At this point, the valencianismo is aware of their situation. The good old times of victories and finals has changed for a time of restrictions and low profile objectives. For now, Llorente and his coach Emery have been able to keep Valencia in the top-3, playing the UEFA Champions League, which is very important for the economy of the club. The exit of Juan Mata is one more step to save the club, hoping that the replacements allow the team to keep the position in the top continental competition one more year. Even though the club wanted to keep Mata one more year, a clause of his contract allowed him to leave for 22M euros. Valencia CF collect 30M with this operation now and Juan Mata may accomplish his dream to grow in a winning team, something that Valencia CF can not offer to him now.

Manuel Llorente is a man who likes to go step by step. Perhaps the transfer of the main assets of the club is the easy way to recover the economy of the club, but given the real estate and financial crisis, which blocks the selling of the lands of the old Mestalla, and the pressure of the creditors of the club, it looks like it is the only possible solution. Manuel Llorente considers that the new stadium is a priority in order to grow the operating income of the club and the massive restriction of expenses, which leads to cut the financial expenses too during his 2 years of presidency. If everything goes according to the program, Valencia may continue with the construction of the Nou Mestalla in the year 2012, hoping that a new era begin with the new fancy home of the valencianismo from the ashes of the "fallas" left by the years of the mad bubble.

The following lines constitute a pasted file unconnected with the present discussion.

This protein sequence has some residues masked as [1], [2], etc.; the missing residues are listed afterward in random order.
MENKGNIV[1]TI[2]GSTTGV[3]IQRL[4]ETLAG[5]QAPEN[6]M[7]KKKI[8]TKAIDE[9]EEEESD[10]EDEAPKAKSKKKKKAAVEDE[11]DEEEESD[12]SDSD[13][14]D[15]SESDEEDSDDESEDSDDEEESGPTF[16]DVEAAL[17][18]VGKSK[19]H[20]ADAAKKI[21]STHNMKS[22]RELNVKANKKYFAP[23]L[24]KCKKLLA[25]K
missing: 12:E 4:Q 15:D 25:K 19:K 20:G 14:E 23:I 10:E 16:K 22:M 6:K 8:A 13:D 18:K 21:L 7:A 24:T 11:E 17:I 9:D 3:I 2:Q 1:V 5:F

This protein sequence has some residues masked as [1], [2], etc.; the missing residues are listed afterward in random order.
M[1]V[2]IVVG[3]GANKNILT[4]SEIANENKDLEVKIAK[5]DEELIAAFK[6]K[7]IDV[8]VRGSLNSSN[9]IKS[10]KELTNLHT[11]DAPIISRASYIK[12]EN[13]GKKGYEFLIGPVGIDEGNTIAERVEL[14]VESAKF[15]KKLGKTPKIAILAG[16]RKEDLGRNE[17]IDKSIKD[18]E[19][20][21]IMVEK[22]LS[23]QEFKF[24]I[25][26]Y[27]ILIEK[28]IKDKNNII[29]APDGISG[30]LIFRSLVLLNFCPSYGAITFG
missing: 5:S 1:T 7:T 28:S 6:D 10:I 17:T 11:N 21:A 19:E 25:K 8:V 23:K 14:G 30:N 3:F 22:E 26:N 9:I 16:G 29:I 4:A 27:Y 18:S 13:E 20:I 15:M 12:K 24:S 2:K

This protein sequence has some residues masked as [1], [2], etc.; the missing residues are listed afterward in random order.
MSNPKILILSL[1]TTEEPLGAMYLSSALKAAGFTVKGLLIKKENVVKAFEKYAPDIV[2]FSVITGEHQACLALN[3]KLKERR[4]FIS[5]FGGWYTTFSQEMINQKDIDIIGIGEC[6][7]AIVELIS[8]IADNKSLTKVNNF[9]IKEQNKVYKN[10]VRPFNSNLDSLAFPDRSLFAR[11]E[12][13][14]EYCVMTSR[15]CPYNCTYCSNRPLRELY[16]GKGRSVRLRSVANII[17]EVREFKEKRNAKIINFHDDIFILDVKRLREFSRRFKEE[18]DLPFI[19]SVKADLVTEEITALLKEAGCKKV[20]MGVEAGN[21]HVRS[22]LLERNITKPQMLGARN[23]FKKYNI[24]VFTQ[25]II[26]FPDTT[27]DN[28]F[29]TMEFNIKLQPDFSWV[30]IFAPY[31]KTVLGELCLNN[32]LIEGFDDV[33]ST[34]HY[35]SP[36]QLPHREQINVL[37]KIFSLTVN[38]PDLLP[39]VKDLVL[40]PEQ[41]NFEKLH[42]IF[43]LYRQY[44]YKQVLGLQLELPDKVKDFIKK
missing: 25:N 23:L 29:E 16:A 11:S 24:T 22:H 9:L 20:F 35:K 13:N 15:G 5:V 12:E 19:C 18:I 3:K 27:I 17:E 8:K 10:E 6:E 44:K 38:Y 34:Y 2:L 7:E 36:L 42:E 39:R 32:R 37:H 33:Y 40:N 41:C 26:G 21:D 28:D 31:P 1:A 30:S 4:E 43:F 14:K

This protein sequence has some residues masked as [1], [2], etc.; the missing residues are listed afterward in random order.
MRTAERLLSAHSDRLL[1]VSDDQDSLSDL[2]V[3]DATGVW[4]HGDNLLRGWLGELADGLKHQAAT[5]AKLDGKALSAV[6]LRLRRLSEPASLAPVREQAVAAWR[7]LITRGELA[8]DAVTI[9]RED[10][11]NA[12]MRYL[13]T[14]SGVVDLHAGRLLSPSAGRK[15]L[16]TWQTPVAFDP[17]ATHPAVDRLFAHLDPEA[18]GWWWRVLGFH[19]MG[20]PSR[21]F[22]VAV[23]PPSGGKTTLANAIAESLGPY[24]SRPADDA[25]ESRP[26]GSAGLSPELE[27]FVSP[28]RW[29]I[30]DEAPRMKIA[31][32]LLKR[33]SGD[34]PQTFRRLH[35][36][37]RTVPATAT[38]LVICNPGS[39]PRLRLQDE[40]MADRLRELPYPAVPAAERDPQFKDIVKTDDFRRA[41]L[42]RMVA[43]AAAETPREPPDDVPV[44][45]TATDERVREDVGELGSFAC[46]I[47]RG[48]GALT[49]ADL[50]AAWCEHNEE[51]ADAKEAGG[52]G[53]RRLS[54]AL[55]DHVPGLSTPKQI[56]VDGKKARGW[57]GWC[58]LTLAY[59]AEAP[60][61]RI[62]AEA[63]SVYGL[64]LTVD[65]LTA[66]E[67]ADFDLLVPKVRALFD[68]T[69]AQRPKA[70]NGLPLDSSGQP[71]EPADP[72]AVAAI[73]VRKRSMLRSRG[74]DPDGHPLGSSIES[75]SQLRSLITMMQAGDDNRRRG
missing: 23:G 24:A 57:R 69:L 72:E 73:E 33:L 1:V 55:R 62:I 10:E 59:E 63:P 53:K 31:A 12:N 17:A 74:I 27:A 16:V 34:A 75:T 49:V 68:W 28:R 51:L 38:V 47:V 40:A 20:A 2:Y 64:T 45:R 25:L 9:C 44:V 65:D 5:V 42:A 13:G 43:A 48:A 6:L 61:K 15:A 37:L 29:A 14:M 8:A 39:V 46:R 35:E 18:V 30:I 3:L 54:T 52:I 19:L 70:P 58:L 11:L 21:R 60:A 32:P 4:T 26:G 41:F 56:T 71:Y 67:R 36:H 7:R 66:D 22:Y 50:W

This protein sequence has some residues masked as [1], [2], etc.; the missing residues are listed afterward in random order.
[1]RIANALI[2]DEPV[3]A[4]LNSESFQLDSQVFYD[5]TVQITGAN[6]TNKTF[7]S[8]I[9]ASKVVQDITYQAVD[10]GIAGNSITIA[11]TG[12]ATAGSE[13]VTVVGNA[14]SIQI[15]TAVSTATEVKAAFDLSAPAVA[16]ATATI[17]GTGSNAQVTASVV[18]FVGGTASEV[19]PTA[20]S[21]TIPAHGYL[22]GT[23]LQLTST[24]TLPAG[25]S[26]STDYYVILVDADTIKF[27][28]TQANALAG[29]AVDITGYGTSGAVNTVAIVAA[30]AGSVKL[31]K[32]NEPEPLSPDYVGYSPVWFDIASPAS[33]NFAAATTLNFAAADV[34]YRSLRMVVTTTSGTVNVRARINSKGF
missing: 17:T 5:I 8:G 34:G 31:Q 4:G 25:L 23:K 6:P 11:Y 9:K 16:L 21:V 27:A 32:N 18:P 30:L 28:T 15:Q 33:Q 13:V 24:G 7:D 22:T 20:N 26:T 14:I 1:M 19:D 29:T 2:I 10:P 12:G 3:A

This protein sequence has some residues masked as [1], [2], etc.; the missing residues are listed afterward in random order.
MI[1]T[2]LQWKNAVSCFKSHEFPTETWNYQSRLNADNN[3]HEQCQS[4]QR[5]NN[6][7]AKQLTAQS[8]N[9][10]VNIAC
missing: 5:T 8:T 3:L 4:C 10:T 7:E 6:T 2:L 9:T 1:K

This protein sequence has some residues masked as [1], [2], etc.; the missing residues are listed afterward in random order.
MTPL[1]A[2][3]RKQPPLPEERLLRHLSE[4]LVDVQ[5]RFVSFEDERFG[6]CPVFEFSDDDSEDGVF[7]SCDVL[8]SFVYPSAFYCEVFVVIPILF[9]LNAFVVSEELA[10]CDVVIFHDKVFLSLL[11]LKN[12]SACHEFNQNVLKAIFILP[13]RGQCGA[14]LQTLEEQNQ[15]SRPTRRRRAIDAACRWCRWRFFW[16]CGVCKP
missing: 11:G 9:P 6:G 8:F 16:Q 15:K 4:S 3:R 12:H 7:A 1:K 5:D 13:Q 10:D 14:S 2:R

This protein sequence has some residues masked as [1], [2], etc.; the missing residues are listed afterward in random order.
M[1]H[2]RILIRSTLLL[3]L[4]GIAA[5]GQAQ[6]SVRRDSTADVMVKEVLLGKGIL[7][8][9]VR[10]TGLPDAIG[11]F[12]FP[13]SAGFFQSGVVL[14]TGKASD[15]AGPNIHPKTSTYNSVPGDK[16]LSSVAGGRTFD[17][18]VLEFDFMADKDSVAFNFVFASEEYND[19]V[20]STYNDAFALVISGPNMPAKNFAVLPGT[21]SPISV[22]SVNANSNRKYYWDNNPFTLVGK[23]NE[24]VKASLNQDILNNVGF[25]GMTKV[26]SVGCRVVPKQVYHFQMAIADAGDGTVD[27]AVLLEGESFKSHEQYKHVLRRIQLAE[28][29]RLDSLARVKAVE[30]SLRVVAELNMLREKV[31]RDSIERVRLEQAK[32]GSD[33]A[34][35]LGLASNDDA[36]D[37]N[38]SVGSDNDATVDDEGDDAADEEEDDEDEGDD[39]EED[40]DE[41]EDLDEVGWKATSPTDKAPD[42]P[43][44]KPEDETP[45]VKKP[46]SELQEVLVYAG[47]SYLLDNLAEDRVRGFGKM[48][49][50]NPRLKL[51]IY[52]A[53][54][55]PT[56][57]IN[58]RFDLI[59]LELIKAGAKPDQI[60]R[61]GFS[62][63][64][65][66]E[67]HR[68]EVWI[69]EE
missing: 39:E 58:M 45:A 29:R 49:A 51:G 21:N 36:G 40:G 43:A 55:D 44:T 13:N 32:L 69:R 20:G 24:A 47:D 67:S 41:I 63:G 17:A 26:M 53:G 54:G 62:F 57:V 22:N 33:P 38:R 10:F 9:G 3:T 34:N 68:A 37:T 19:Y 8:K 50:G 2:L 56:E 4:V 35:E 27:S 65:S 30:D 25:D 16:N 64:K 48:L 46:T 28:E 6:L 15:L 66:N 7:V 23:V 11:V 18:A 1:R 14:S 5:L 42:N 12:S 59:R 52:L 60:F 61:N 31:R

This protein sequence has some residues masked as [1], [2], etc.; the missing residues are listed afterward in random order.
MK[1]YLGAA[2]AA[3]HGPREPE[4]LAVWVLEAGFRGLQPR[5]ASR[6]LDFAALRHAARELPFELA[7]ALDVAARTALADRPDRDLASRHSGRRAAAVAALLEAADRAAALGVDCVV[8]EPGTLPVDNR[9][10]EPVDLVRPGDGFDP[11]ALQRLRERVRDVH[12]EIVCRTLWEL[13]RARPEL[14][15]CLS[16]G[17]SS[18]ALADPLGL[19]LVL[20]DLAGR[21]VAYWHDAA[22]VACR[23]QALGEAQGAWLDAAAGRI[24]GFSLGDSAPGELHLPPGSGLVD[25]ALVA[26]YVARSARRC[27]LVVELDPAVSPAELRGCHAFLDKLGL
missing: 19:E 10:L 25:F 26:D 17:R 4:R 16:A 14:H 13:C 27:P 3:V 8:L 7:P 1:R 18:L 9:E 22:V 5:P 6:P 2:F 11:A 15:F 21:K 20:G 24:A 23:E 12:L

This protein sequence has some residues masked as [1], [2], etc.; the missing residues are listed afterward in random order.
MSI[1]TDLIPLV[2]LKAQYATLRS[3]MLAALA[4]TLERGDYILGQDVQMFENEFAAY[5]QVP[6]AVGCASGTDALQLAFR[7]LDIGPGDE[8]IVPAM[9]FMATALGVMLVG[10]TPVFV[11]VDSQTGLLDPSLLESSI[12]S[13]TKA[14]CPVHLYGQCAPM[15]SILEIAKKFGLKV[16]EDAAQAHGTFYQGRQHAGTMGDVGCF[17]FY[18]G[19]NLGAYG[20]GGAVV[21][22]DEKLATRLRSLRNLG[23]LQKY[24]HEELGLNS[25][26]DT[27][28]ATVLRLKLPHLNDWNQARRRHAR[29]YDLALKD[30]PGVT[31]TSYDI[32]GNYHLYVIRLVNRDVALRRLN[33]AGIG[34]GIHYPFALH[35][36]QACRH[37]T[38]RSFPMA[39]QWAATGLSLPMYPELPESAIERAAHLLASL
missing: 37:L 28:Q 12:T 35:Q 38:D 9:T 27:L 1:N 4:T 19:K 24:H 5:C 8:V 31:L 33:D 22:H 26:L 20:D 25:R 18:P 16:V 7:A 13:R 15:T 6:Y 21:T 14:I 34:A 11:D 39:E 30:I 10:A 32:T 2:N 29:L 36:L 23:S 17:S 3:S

Saturday, August 20, 2011

Sir Alex Ferguson, the man who changed United's history

I can not imagine Manchester United without Sir Alex Ferguson. The United's Scottish coach is the only one I know in that club and the reality is that the Mancunians have been a reference of success during all my life. I have seen several English clubs having their peak moments during the last couple of decades, but Manchester United has always been there and the only common factor during all these years has a name: Sir Alex Ferguson.

His biography and achievements are well-known. It is impossible to find an active coach who has won as much as he did. He has been the coach of Manchester United since 1986, which means that several generations of football fans do not know any other coach in Manchester United and, given the size and importance of this club, it is impossible to understand it, if he was not the most competitive coach I know.

Taking a look to Manchester United's history, you realize that the Red Devils have a great historical coaches and teams in the past. The most relevant, known and successful was the one of Sir Matt Busby, who was their coach from 1945 to 1969. He was the architect of the first glorious era of Manchester United, the father of the Busby Babes, the legendary team whose career was dramatically cut in an airplan crash in Munich after an European Cup game, back in in 1958. Busby did not surrender and, with the survivors of the ashes of Munich, being one himself, he built the team that ended up winning the European Cup 10 years later.

But with the retirement of the light which had been leading the way of the club for 24 years, Manchester United started a dark era in their history, without a league title in decades. When Alex Ferguson was given the job after his successful stage in Aberdeen, the fans probably were missing the good old days. His early years in United were not easy and it took several years to see the team winning a title and it was this way until the FA Cup of 1990, which gave them the right to play and win the Cup Winners' Cup in 1991 against Johan Cryuff's Barcelona. Manchester United started to win again and they did not stop until now. 12 Premiership titles, 2 Champions League, 5 FA Cups, a Cup Winners' Cup, an Intercontinental Cup and a FIFA Club World Cup.